Posted by: Justin Parmenter at June 8, 2006 06:19 AM

Washington Times: "Prime Minister Nouri al-Maliki said al-Zarqawi was killed along with seven aides Wednesday evening ... "

Seven turds with one flush. Good job.

Suppose Jimmie Carter will fly over for the funeral?

Posted by: BigMax at June 8, 2006 06:23 AM

Washington Times: "Prime Minister Nouri al-Maliki said al-Zarqawi was killed along with seven aides Wednesday evening ... "

Seven turds with one flush. Good job.

Do the math, it's 8 turds.

Suppose Jimmie Carter will fly over for the funeral?
Now what's the point of a dumb comment like that? Did Jimmy Carter piss in your pool or something?

Posted by: vanya at June 8, 2006 06:40 AM

Justin, the "Poster Villians" would still be villians regardless of the what the United States has or will do. It's not about US policy, it's about their lust for personal power and glory.
Your idea of killing every last terrorist is one of the sanest solutions I've heard.

Posted by: Paul MacPhail at June 8, 2006 07:01 AM

May he rest without peace.

Posted by: CP at June 8, 2006 07:08 AM

if you're married, do you still get the 77 virgins?

Posted by: tim at June 8, 2006 07:20 AM

May he rest in pieces.

Posted by: Mark H. at June 8, 2006 07:26 AM

At last! A post about Iraq.

Posted by: double-plus-ungood at June 8, 2006 07:31 AM

What else need be said ?


Rot in hell.

Oops, I guess that sentiment falls under multiple examples of political incorrectness.

Oh well. Luckily I have learned to embrace my 'diversity', and accepted the demands of being a fascist warmonger. Allows me to truly ENJOY this excellent news.

And the icing on the cake--- his 'spiritual advisor' is rotting right along with him according to the reports I read.

Posted by: dougf at June 8, 2006 08:57 AM

Perhaps someone someday can explain the lunatic world live in that can somehow explain how Nick Berg's father weeps for Zarquawi... his son was a good guy and friends with Iraqis, well liked at the gym in Iraq he worked out at... and Zarquawi cut his head off while he was screaming in a blood curdling sound... while Zarquawi chanted Allahu Akhbar....

Nick Berg's Father Weeps for Zarqawi

Posted by: Mike Nargizian at June 8, 2006 11:55 AM

I hope we bury the sob wrong.

Posted by: ericm at June 8, 2006 11:57 AM

To paraphrase Jacques Chirac, Hamas missed a perfect opportunity to shut up, when they instead publicly mourned the death of Zarqawi at the hands of the savage crusader campaign aimed at the Arab heartland. And just when everybody was starting to forget the image of the Palestinian fatmas flashing V signs and tossing candies on 9/11. What a bunch of assholes.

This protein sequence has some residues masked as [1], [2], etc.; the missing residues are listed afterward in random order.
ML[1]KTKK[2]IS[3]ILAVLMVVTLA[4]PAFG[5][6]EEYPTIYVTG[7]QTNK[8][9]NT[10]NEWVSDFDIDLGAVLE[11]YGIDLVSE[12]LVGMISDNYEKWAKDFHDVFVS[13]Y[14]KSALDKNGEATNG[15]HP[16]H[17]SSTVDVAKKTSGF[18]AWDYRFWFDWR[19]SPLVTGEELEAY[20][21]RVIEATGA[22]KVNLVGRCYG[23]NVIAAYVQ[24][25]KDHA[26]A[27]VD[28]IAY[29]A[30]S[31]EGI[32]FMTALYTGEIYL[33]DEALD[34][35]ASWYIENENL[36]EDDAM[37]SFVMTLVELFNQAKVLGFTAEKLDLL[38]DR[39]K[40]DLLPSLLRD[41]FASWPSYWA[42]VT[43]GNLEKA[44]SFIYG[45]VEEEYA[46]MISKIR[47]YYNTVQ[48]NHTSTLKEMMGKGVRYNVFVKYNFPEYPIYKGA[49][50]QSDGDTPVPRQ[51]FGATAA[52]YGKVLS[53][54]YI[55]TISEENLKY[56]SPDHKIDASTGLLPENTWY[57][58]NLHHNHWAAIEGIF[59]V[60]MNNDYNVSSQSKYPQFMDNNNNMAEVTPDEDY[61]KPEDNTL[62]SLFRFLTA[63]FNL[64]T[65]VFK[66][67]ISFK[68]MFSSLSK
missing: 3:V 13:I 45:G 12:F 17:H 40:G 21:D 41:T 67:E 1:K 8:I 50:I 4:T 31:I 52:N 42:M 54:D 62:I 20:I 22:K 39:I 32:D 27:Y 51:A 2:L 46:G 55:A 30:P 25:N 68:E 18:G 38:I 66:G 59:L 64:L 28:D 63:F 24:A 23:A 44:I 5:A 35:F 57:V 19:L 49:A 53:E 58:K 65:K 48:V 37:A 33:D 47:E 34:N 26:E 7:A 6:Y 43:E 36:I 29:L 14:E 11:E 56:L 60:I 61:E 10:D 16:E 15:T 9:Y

Posted by: MarkC at June 8, 2006 12:23 PM

This is a certainly a momentous day in the history of Iraq and the US’ involvement. Please visit my blog for an analysis of al-Zarqawi’s decapitation and the repercussions on Iraq, the US and politics moving forward.

Posted by: The Egyptian Observer at June 8, 2006 12:42 PM

Hamas missed a perfect opportunity to shut up

Isn't that the truth? Sunni Islamist fanatics could really learn a thing or two from their Shia brethren when it comes to playing realpolitik on matters of diplomacy, and putting on a respectable facade for the international community. Hizbollah, the Iranian mullahs, and even Muqtada Al-Sadr are well ahead of Hamas and Al-Qaeda on that count.

Maybe it has something to do with the differences in Shia and Sunni theology, and specifically the Shia belief that their faith isn't destined to reign supreme until the Hidden Imam arrives. Whereas Sunni fanatics believe that it's their place to establish a global caliphate here and now.

Posted by: Eric at June 8, 2006 02:10 PM


I think the Shia fanatics really are more moderate than the Sunni fanatics. It's not just PR.

Anyway, the Iranian regime is actually quite terrible at PR, and Hezbollah isn't half as good at it as they're reputed to be.

It's true, though, that Hamas and Al Qaeda don't even try to put on a nice face for the world. The PLO and Fatah were pretty good at it, but they weren't and aren't Islamists.

Posted by: Michael J. Totten at June 8, 2006 02:24 PM

Eric mentioned Muqtada Al Sadr. Now there is a piece of head chopping expertise that would be welcome to join Zaqawri any time.

Posted by: TonyGuitar at June 8, 2006 02:39 PM

Michael, I agree that the Iranian regime isn't great at PR, in large part because it doesn't talk with a single voice - old guard clerics like Khameinei say one thing, reformists like Khatami will say another, "pragmatic conservatives" like Larijani will utter something else, and firebrand military/Basij types like Ahmedinejad will say something else still.